New research shows New Zealanders' perceptions of farming may be more positive than farmers think, says Executive Director of UMP Research Marc Elliott.

"The strong theme we have heard from farmers in the past is that they do not feel well-liked by their urban counterparts. However, when you poll the general population, this is simply not true".

UMR surveyed a representative general public sample of 1,000 respondents, and came up with the following results.

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New Zealanders are almost five times as likely to hold a positive view of sheep & beef farming than a negative one (54 per cent positive compared to only 12 per cent negative).

Meanwhile, New Zealanders were more than twice as likely (51 per cent) to hold a positive view towards dairy farming than a negative one (20 per cent).

The star of the industries tested was horticulture with 68 per cent of New Zealanders declaring a positive view towards this industry compared to only 4 per cent who were negative.

The forestry industry also rated quite well with 56 per cent giving them a positive rating compared to only 9 per cent negative.

Just under half rate fisheries positively (47 per cent compared to 16 per cent negative).

However, even in this instance, those with a positive view outweighed the negative by almost 3 to 1.

UMR Research Executive Director, Marc Skelton. Photo / Supplied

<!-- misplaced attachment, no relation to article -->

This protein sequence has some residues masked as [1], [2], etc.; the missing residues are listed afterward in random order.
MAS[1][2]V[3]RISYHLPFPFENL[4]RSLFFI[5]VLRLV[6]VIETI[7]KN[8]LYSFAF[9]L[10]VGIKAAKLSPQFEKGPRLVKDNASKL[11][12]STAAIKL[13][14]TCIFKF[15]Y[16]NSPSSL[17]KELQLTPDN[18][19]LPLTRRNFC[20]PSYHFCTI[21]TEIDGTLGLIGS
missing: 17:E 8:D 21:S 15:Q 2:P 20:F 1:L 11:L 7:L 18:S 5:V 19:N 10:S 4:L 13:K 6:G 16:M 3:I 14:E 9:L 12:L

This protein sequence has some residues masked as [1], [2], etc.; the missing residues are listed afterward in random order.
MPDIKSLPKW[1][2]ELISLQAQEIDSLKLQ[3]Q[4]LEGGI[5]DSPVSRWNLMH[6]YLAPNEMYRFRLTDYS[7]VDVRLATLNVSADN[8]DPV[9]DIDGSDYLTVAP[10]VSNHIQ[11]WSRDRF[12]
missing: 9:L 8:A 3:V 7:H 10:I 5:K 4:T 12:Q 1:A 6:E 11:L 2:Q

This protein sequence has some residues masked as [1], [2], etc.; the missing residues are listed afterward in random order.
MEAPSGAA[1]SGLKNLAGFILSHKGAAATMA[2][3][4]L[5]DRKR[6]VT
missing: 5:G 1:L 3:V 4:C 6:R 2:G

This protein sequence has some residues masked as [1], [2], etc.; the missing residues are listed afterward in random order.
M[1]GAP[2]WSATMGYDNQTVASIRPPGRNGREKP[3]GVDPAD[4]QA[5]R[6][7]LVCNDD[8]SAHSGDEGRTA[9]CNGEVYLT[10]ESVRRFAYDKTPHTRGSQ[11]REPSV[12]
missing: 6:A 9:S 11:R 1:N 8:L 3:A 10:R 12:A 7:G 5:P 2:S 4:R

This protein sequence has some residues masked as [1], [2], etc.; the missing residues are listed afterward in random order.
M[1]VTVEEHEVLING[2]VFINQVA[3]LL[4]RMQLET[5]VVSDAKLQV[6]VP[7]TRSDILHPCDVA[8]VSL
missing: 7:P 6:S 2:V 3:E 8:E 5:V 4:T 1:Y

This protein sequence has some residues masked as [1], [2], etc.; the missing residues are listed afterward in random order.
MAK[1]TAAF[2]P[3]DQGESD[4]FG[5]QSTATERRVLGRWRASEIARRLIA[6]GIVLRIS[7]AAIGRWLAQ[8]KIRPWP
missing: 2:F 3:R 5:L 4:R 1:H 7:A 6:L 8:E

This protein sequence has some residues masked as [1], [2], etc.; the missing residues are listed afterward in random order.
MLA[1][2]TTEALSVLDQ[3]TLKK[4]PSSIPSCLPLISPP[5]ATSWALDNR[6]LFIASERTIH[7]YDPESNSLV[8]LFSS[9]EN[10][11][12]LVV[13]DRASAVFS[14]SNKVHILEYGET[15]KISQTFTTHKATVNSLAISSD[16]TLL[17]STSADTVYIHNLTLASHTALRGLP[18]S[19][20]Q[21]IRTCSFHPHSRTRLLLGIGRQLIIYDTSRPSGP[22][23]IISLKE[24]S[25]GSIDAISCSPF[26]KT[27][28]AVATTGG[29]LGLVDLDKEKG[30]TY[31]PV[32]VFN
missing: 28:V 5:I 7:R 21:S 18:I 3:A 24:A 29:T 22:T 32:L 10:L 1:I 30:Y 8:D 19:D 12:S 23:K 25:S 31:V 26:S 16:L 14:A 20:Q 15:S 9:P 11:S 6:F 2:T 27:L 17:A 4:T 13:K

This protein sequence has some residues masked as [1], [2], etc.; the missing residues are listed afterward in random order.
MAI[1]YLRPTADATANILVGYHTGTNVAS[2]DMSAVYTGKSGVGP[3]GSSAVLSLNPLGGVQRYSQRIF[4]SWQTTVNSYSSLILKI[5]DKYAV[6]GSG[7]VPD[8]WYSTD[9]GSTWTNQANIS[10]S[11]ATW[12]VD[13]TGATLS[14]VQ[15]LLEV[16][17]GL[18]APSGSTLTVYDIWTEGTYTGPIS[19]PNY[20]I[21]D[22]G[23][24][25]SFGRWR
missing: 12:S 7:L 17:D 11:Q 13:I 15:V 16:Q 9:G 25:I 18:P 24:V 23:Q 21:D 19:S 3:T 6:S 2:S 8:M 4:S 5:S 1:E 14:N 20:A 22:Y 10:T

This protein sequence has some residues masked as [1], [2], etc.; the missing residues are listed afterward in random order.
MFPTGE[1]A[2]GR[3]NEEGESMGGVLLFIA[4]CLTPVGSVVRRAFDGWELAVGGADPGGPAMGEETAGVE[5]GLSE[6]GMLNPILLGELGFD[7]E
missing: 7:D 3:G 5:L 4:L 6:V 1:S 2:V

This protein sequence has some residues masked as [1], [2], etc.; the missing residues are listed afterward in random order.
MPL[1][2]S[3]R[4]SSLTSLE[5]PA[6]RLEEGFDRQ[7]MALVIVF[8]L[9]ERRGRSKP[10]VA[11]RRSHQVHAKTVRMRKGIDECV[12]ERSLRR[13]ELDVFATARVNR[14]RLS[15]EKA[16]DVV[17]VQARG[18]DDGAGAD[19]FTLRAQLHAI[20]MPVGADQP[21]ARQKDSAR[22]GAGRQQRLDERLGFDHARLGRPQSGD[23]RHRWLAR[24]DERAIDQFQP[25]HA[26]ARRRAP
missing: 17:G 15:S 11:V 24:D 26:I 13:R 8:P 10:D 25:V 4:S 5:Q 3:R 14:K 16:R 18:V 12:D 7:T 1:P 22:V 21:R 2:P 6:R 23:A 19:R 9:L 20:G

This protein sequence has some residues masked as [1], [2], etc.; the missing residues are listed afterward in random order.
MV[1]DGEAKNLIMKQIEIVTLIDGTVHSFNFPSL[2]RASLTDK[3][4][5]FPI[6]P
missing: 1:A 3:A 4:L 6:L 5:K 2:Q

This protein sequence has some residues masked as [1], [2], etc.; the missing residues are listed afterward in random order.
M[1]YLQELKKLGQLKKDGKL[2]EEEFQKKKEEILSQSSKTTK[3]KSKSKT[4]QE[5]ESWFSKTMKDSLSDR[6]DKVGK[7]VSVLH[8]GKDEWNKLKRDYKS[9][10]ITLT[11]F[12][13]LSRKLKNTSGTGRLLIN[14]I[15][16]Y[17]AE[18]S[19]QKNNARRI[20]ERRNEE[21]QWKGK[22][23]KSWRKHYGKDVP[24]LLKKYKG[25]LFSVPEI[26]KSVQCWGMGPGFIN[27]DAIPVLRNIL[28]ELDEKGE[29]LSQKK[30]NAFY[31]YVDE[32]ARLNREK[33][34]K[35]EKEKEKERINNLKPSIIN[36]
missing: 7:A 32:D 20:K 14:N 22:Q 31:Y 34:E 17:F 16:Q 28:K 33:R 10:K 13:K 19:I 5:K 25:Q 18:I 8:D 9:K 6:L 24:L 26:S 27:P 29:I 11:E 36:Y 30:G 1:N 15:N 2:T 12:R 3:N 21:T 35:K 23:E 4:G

UMR Research Executive Director, Marc Skelton. Photo / Supplied

Elliott said the results were at odds with the perception held by many farmers and showed that although urbanites "expected more" from farmers, they also knew "which side their bread is buttered on".

"One in five New Zealanders (20 per cent) declaring a negative view of dairying is not insignificant, and it shows that our primary sector has some work to do to improve its environmental performance. However, anyone who takes the time to look around our primary industries will see a lot of activity towards becoming more sustainable" said Elliott.


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"For example, land and environmental plans, retiring erosion prone land into native reserves, fencing off and planting around rivers and streams.

"From working in this space over many years we have observed that New Zealanders on this topic are concerned, particularly about impacts on water quality. However, almost in the same breath, they acknowledge both the many jobs and the fantastic quality of food coming out of our primary industries, that they directly benefit from.

"If farmers think urbanites are expecting more from them, they are, and farmers do need to deliver on this. But primary industries must take heart that most New Zealanders know which side their bread is buttered on."

Meanwhile Minister of Agriculture Damien O'Connor said he welcomed the findings, and said it showed that New Zealand's primary producers were "valued and respected and appreciated by city folk".

"Auckland, our largest urban area, are bigger fans of dairy farming than anywhere else in the country" said O'Connor.

"I would say to our farmers and growers, New Zealanders value your work. There is a lot to be positive about. Primary sector exports are strong, reaching record highs, and the Government is looking to the long-term to make sure it stays that way."